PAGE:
Designed to appeal to all audiences “Science on Tap” aims to connect the Ithaca community with Cornell researchers in an authentic seminar setting. Chris Schaffer will be presenting “Unexpectedly stalled: The long path to uncovering the causes and consequences of brain blood flow disruptions in Alzheimer’s disease”.
Imaging Deeper and Faster: Watching the Brain in Action with Ultrafast Lasers
Brain research is a multi-disciplinary endeavor, and inspires the development of innovative measurement tools. By pushing the boundaries of imaging depth and speed, nonlinear optical microscopy enables large-scale, non-invasive monitoring of brain activity in live animals, and is poised to play a major role in understanding how brains work.
As neuroscientists examine challenging questions about the complexities of the central nervous system, new tools to be developed at Cornell will provide them with an unprecedented glimpse into the inner workings of the brain thanks to a five-year, $9 million grant from the National Science Foundation.
The grant will establish the Cornell NeuroNex Technology Hub, which will focus on researching, developing and disseminating new optical imaging tools for noninvasive recording of neural activity in animals. It will also establish the Laboratory for Innovative Neurotechnology at Cornell (LINC), where engineers and biologists will collaborate on developing and testing the tools.
The hub aims to overcome three barriers faced by neuroscientists:
Deep imaging of intact brains – Multiphoton microscopy, invented at Cornell, has allowed neuroscientists to record the activities of individual neurons up to approximately 1 millimeter deep into a mouse brain. However, the mouse brain is about 8 millimeters thick, and even thicker in larger animals. The hub will optimize a recently developed three-photon microscope and focus on making the tool widely available.
Imaging of large and multiple neural regions – The best whole nervous system images have come from laval zebrafish, but existing imaging tools cannot holistically view larger brains, even at the scale of an adult zebrafish. Using a combination of two- and three-photon microscopy, the hub will develop a new tool to simultaneously observe neurons in different regions of the mouse brain and the spinal cord.
Faster imaging for volumetric recording – To record large numbers of neurons, high-speed imaging will be achieved through the development of an adaptive illumination microscope in which the sample becomes an integral part of the imaging system. By leveraging prior knowledge of the sample, optimum laser exposure will be used to record the activities from a large number of neurons.
Within five years, the hub aims to integrate the three tools to demonstrate the deepest, high-resolution, large-scale neural activity recording ever achieved.
“It is well recognized that neurotechnology development is essential to push the envelope of neuroscience. At the Cornell NeuroNex Hub, we will create, optimize and then disseminate the new tools that will enable biologists to attack some of the impossible problems in neuroscience,” said Chris Xu, professor of applied and engineering physics, and principal investigator for the hub.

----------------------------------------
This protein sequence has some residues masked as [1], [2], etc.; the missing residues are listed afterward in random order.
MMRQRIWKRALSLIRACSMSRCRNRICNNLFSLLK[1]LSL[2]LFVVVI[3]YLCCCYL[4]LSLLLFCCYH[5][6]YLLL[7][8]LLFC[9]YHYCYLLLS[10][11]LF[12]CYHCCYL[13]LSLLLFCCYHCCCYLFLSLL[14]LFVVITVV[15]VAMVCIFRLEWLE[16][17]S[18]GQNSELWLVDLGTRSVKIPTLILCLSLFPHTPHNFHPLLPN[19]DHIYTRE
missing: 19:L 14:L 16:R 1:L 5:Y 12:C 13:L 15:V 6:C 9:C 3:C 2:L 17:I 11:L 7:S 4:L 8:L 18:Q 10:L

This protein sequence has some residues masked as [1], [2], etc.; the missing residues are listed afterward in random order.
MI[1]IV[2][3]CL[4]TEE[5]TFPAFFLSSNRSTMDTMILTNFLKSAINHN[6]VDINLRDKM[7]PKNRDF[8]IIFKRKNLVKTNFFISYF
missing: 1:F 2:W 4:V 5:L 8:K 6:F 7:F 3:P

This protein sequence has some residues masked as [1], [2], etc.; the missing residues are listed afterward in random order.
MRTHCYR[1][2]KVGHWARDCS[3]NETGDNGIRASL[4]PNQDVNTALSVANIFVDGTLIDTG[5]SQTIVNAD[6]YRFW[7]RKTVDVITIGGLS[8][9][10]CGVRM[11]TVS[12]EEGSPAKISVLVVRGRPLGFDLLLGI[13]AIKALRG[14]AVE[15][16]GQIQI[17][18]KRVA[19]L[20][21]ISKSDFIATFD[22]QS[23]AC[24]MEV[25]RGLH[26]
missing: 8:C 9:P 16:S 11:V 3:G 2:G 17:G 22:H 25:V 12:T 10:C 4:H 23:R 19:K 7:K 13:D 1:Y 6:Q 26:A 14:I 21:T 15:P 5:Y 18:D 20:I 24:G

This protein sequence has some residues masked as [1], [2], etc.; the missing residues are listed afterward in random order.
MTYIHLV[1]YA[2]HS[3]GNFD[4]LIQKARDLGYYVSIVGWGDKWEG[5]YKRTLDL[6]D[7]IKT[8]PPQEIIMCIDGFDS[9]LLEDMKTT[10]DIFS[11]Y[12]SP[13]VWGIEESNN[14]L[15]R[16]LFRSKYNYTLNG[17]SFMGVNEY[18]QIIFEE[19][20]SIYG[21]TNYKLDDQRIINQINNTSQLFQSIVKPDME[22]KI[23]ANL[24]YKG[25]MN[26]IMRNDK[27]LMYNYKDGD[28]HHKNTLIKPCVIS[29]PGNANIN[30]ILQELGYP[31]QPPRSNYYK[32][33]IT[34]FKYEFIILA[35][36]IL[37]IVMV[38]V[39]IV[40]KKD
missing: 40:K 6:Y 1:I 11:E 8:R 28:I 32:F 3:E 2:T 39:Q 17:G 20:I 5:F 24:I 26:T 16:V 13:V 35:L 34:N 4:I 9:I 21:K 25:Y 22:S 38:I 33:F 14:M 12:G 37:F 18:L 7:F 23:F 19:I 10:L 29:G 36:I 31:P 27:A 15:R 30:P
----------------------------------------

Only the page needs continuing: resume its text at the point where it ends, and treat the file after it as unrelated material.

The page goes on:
Using the technology, biologists hope to explore unanswered questions, such as how animals consciously switch from autonomous locomotion to deliberate limb placement.
“Behaviors emerge from interactions of neurons widely distributed in brains, but we do not yet have the tools we need to simultaneously monitor single-cell activity widely in the brains of diverse species,” said Joseph Fetcho, professor of neurobiology and behavior, and a senior investigator for the hub.
The hub stems from the larger Cornell Neurotech program launched with a multimillion-dollar gift from the Mong Family Foundation in 2015 with the same goal of encouraging cross-disciplinary research to develop new tools for neuroscience. The hub will also educate the next generation of scientists by involving graduate and undergraduate students who will learn to collaborate across such disciplines as biology, computer science, engineering, medicine and physics.
“In many ways, Cornell Neurotech has been growing at a rate faster than we could have anticipated,” said Gretchen Ritter ’83, the Harold Tanner Dean of Arts and Sciences. “This trajectory is prompted both by the leading-edge imaging work of its researchers, as well as the attention that Cornell’s investment in neurotechnology has been generating more broadly.”
Added Lance Collins, the Joseph Silbert Dean of Engineering: “It’s been exciting to see this Neurotech initiative blossom here at Cornell, which really is an ideal place to make great discoveries in neurotechnology and neuroscience. We not only have the collaborative environment, but we have a proud history of pioneering new technologies.”
A large number of academic and industry partners across the nation have already signed on to participate in the hub, which will be led by Xu, Fetcho, Chris Schaffer, associate professor of biomedical engineering, Nilay Yapici, assistant professor of neurobiology and behavior, and Mert Sabuncu, assistant professor of electrical and computer engineering and of biomedical engineering.